What to Know in Washington: Georgia Voters Face Fresh Hurdles

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Georgia voters face new obstacles to casting mail ballots in the closely watched run-off election due to changes from a controversial law passed last year, according to voting rights groups.

The law cut in half the time between a general election and a runoff, making it hard for voters to request, receive and return a mail ballot in time for the Dec. 6 election to determine the state’s Senate seat.

“It’s really frustrating,” said Crystal Greer, Protect the Vote GA co-founder. “Voters are confused and organizers are scrambling.”

The fight over vote-by-mail is already the subject of a legal fight in Georgia over whether to allow early voting on Saturday because of losing a day to the Thanksgiving holiday. A number of larger, Democratic-leaning counties plan to offer it, but Republicans are asking the state Supreme Court to block it.

Georgia does not have a permanent mail voter list, which means most people have to request a mail ballot for the runoff even if they voted by mail in November.

More than 248,000 Georgia voters cast a mail ballot in the Nov. 8 election, about 6% of the total vote, according to the Secretary of State’s office. In that election, Democrat incumbent US Senator Raphael Warnock led Republican and ex-football star Herschel Walker by about 38,000 votes — shy of the 50% needed to avoid a run-off. The seat will determine whether President Joe Biden’s party expands its thin majority in the chamber after Republicans took control of the House in the midterms.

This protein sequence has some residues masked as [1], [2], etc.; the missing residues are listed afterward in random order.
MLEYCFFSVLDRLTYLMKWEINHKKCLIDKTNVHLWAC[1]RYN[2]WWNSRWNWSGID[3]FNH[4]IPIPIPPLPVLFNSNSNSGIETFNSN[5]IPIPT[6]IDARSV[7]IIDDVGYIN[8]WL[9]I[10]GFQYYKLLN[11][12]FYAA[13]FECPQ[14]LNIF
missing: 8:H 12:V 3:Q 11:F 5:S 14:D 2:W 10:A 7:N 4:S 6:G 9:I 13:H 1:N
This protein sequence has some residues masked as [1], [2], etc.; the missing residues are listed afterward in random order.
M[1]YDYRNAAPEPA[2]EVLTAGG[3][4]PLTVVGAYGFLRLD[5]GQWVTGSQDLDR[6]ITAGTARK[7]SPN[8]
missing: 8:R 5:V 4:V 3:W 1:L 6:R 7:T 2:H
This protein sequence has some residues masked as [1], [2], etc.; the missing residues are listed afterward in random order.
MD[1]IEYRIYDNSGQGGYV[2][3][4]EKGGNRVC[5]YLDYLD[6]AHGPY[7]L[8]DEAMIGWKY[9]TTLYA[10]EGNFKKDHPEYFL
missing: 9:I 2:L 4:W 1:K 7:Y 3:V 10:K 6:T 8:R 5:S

The shorter runoff was one of a number of changes in SB 202, the 95-page law signed in 2021 to change how Georgia elections are run. In a speech in Atlanta in January, Biden attacked the law and others like it as “Jim Crow 2.0,” referencing the notorious restrictions on voting in the pre-Civil Rights era. Read more

Sen. Raphael Warnock (D-Ga.) at a campaign event Nov. 8.

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To contact the reporter on this story: Michaela Ross in Washington at mross@bgov.com

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